Wait! There’s more. Setting the goal is all fine and dandy, but how do you plan to get there? Next comes the mini goal(s). These are the smaller, easy to achieve goals that work like your reward system. You can take this literally, (like I will) but the point is that you are rewarding yourself towards your goal – the ultimate reward.
This kind of falls in with setting up your goals, but still needs to be said.
How much time do you have – really? We’re all busy – no question there – but if we can’t ensure that we’re consistently working on our goals then there’s really no point in starting them in the first place.
This step requires flexibility.
Wait…you just said that we must be consistent. Flexibility and consistency…how does that work?
Telling yourself that you’ll only sing between 6:00-6:30 may work for some people, but I’ve always found that life finds a way to interrupt.
A new study in behavioral science in creating new habits has recently shown that it takes between 2-8 months depending on the habit, the person, and their circumstances. This can be disheartening to hear, but there’s hope!
In the same study, it was determined that missing an opportunity or making mistakes didn’t affect the development of the habit – meaning that it’s okay if you miss a day or two.
Being consistent allows flexibility to meet our goals on OUR time. You can always change your goal to be more or less progressive, but just having a goal and working towards it is enough to “create your space” for barbershop.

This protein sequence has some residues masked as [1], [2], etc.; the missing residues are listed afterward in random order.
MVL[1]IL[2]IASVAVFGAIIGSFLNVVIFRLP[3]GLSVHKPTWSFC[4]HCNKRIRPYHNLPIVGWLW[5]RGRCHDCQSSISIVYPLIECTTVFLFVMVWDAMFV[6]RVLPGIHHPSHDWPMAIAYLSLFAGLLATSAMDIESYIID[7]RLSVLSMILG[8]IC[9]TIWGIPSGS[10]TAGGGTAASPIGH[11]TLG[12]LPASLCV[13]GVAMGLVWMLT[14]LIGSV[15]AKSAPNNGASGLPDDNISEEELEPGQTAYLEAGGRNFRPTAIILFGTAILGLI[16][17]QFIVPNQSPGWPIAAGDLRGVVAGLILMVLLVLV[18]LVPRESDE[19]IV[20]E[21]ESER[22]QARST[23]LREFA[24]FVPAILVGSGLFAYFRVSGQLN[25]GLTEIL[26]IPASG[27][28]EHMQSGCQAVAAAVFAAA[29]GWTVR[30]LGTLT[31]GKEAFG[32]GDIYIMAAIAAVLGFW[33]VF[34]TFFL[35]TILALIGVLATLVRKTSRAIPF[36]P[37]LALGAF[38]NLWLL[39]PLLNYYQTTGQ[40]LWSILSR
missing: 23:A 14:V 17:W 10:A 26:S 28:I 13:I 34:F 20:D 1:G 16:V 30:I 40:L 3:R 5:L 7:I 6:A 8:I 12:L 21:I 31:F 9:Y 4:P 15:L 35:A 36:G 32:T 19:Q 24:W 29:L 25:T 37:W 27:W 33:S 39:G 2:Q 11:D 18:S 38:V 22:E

I can’t stress enough how important this step is.
This step applies to our baser needs of positive and negative responses. It’s simple and obvious from the outside and yet this step is constantly overlooked or seen as superfluous or self-indulgent.
Rewarding ourselves does 3 things:
- It acts as a motivator to continue earning more
- It positively reinforces our actions teaching self-control and consistency
- It revitalizes the passion or creativity rather than stinting it.
Strangely enough, this step is surprisingly tricky for one reason: you have to choose the right reward.
One of the biggest mistakes to creating a reward system is that we usually choose something that we already do as our reward. For example:
Goal Mini-Goal Reward
I want to lose weight. I’ll exercise for 1 hr. a Day I get to eat all the food
There are two problems with this example.
One: I have to eat. I need fuel for my body to be healthy, so why am I rewarding myself with something I’m going to get no matter what?
Two: My reward is counterproductive. I’ve now rewarded myself by creating a bad habit of eating whatever I want with no restraint. In the end, I’ll be caught in a never-ending loop of constantly trying to lose weight while teaching myself to eat anything I want.
Here are two things to consider when rewarding yourself:
- The reward needs to align with your goal! Make sure that it is either not affecting the new habit or is acting as a positive, motivating force!
- Try and find a reward that you don’t get regularly. A reward doesn’t have to be extravagant or cost a lot of time, energy, or money. It just needs to be something that will inspire or excite you.
If I leave you with anything on this journey towards rebuilding your motivation, it’s that you’re not alone. This past year has affected everyone in one way or another. We’re all trying to regain what we’ve lost. I’ll be working right alongside you on this.
Check in here to see my progress as I try new exercises to get myself motivated!